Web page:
Clinton threatens to veto House foreign aid bill

THE BALTIMORE SUN

WASHINGTON -- President Clinton threatened yesterday to veto a House Republican measure that would cut overseas aid and overhaul the foreign policy bureaucracy, calling it an attack on presidential authority that would undercut American security.

"They are the most isolationist proposals to come before the United States Congress in the last 50 years," Mr. Clinton said in a statement delivered in the White House Rose Garden.

In his statement, the president adopted the same confrontational stance with Congress on foreign policy that he has been using about proposed cuts in domestic spending. He also raised the stakes by making the fight a test of which branch of government controls foreign policy.

Defying the president, the Republican-controlled House voted last night to make even deeper cuts in foreign aid than its leadership had proposed.

In floor debate before Mr. Clinton's veto threat, Rep. Benjamin A. Gilman, the New York Republican who chairs the International Relations Committee, hailed the legislation as "the first major challenge to the foreign policy status quo since the Cold War began more than 50 years ago."

Mr. Gilman, defending the cuts in the House bill, said: "Continuing deficits in the range of $200 billion a year will only weaken us economically. An America that is weak is not an America that can lead."

While congressional Republicans generally support cuts in foreign aid and moves to overhaul the bureaucracy, they differ in degree.

Mr. Gilman, a moderate, has tried to resist massive cuts. Others, like Sen. Jesse Helms of North Carolina, who chairs the Senate Foreign Relations Committee, view most foreign aid as a waste of money.

"The taxpayers of America have had enough," Mr. Helms said yesterday.

Many Republicans continue to support high levels of aid to Israel, the top recipient.

The bills moving through the Republican-controlled House and Senate would cut foreign aid, fold several agencies into the State Department and mandate several policy actions.

These include a cutoff of aid to Russia if Moscow goes ahead with its nuclear deal with Iran; the appointment of a special envoy to Tibet -- a move that would infuriate China, which views the mountainous region as its territory; and various provisions affecting relations with Poland, Hungary and Turkey.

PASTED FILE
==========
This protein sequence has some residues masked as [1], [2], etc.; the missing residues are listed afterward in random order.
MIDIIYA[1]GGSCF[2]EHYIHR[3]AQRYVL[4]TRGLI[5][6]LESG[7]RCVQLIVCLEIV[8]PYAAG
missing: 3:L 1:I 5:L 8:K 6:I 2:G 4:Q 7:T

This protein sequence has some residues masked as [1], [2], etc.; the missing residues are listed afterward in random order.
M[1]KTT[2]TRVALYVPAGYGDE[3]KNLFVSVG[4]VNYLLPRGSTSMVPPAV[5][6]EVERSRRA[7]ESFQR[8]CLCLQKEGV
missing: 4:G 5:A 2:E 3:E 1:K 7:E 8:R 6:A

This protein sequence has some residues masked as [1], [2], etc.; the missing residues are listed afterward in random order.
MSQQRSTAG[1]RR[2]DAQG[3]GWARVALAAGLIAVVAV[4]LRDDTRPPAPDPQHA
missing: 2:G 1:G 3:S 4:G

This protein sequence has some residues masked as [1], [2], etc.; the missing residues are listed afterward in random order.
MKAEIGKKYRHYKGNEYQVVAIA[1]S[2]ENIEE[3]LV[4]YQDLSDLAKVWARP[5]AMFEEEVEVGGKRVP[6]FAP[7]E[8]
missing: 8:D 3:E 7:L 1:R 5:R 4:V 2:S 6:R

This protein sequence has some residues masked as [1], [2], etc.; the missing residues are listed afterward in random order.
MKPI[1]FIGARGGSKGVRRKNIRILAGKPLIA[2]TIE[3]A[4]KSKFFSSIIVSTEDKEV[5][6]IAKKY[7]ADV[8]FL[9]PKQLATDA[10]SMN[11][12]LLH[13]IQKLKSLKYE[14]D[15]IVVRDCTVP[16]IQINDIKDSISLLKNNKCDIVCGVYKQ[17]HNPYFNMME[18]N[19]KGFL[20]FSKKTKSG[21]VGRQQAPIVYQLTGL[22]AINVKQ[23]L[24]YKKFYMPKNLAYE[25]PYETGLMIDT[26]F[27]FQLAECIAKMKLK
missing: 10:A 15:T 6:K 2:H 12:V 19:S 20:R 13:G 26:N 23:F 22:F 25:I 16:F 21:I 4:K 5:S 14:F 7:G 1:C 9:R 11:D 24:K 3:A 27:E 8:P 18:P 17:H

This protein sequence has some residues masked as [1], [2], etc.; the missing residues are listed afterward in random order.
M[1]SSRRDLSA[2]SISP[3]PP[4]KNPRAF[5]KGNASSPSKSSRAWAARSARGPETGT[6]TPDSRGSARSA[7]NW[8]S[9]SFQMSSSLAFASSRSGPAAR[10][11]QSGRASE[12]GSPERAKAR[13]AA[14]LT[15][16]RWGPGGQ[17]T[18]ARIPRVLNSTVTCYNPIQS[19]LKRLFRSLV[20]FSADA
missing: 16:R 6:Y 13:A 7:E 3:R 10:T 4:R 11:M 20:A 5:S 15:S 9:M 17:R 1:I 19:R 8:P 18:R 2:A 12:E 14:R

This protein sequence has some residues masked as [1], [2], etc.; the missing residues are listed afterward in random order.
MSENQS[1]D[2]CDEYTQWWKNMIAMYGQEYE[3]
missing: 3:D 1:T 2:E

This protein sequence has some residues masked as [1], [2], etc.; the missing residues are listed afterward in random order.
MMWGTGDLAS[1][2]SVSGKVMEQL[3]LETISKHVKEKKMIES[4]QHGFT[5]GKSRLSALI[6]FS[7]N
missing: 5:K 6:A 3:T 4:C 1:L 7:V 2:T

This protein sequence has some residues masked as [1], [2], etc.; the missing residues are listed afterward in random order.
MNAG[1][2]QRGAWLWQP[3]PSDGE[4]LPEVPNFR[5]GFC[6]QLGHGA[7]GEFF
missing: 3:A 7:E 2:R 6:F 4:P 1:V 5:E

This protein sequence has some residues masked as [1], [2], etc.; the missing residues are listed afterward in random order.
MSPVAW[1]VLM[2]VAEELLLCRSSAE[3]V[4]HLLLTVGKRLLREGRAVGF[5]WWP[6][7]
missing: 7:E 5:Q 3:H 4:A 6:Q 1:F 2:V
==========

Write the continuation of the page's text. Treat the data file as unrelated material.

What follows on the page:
Administration officials have been campaigning for weeks against various aspects of the GOP legislation, complaining of a new isolationist tide in Congress that would weaken U.S. leadership abroad.

But their words failed to slow the Republican momentum, forcing Mr. Clinton to weigh in yesterday as a major foreign affairs bill reached the House floor.

"Taken together, these constraints represent nothing less than

a frontal assault on the authority of the president to conduct the foreign policy of the United States," Mr. Clinton said. "We did not win the Cold War to walk away and blow the opportunities of the peace on shortsighted, scattershotted budget cuts and attempts to micro-manage the United States' foreign policy."

The House bill, Mr. Clinton said, would hamper efforts to carry out a nuclear deal with North Korea and possibly "derail our support for democratic reform in Russia."

He said that if the House bill "passes in its present form, I will veto it." This gave him maneuvering room to avoid carrying out the threat, because the legislation could well be altered before it reaches his desk.

The House bill cuts foreign affairs spending from $18.2 billion to $16 billion. Budget Committee Chairman John R. Kasich of Ohio had originally proposed much deeper cuts. But Defense Secretary William J. Perry and Gen. John Shalikashvili, chairman of the Joint Chiefs of Staff, intervened with House Speaker Newt Gingrich to restore some of the money.

But additional cuts loom as Republicans try to balance the federal budget by 2002. And they're only the latest in a series of reductions in foreign aid spending in recent years. Both Japan and the European Union spend more than the United States on foreign aid. The United States also ranks well below many other countries in the proportion in foreign aid spending relative to the size of its economy.

While foreign aid is unpopular with many Americans, Mr. Clinton said most recent surveys show that Americans have an exaggerated idea of how much is spent on it. In fact, the cost of aid, plus maintaining embassies and other diplomatic posts abroad, represents just more than 1 percent of the federal budget.

"That's about one-fifteenth of what Americans think it is," the president said.

Mr. Clinton's claim is supported by a poll conducted in January by the Program on International Policy Attitudes at the University of Maryland. The nationwide poll of 801 Americans found strong support for maintaining foreign aid at current spending levels or higher.

"Much of the resistance to foreign aid spending seems to be based on an extreme overestimation of how much the U.S. spends on foreign aid," the report said.

Although Mr. Clinton might be able to persuade Congress to modify provisions of the House and Senate bills that Democrats and even some Republicans describe as micromanagement of foreign policy, the president appears unlikely to stop the merger of the Arms Control and Disarmament Agency, the U.S. Information Agency and the Agency for International Development into the State Department.

This is in part because the agencies involved are seen by many as Cold War relics. In addition, Secretary of State Warren Christopher entertained the idea of a merger as a way of joining Vice President Al Gore's campaign to "reinvent government." Mr. Gore later overruled him.

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